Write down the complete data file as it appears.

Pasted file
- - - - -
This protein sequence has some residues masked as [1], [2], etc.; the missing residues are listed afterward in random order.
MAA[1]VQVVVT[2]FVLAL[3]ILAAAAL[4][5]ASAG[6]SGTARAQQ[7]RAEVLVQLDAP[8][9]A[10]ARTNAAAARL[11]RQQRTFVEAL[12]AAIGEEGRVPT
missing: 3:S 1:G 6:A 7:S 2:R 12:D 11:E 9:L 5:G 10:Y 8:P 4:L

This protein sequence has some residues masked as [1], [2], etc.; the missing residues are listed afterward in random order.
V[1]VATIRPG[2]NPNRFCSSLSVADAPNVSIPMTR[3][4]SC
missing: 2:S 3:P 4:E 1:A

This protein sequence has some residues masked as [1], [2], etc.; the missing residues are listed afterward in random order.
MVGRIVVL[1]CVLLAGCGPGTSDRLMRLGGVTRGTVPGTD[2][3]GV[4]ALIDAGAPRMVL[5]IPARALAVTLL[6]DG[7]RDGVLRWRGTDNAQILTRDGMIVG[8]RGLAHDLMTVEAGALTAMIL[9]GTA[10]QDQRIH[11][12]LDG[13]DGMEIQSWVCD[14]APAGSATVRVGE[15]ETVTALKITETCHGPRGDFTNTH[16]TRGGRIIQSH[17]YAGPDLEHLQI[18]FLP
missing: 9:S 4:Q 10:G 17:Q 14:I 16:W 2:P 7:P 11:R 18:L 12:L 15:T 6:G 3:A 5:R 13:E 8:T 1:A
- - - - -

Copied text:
This protein sequence has some residues masked as [1], [2], etc.; the missing residues are listed afterward in random order.
MAA[1]VQVVVT[2]FVLAL[3]ILAAAAL[4][5]ASAG[6]SGTARAQQ[7]RAEVLVQLDAP[8][9]A[10]ARTNAAAARL[11]RQQRTFVEAL[12]AAIGEEGRVPT
missing: 3:S 1:G 6:A 7:S 2:R 12:D 11:E 9:L 5:G 10:Y 8:P 4:L

This protein sequence has some residues masked as [1], [2], etc.; the missing residues are listed afterward in random order.
V[1]VATIRPG[2]NPNRFCSSLSVADAPNVSIPMTR[3][4]SC
missing: 2:S 3:P 4:E 1:A

This protein sequence has some residues masked as [1], [2], etc.; the missing residues are listed afterward in random order.
MVGRIVVL[1]CVLLAGCGPGTSDRLMRLGGVTRGTVPGTD[2][3]GV[4]ALIDAGAPRMVL[5]IPARALAVTLL[6]DG[7]RDGVLRWRGTDNAQILTRDGMIVG[8]RGLAHDLMTVEAGALTAMIL[9]GTA[10]QDQRIH[11][12]LDG[13]DGMEIQSWVCD[14]APAGSATVRVGE[15]ETVTALKITETCHGPRGDFTNTH[16]TRGGRIIQSH[17]YAGPDLEHLQI[18]FLP
missing: 9:S 4:Q 10:G 17:Q 14:I 16:W 2:P 7:P 11:R 18:L 12:L 15:T 6:G 3:A 5:R 13:E 8:T 1:A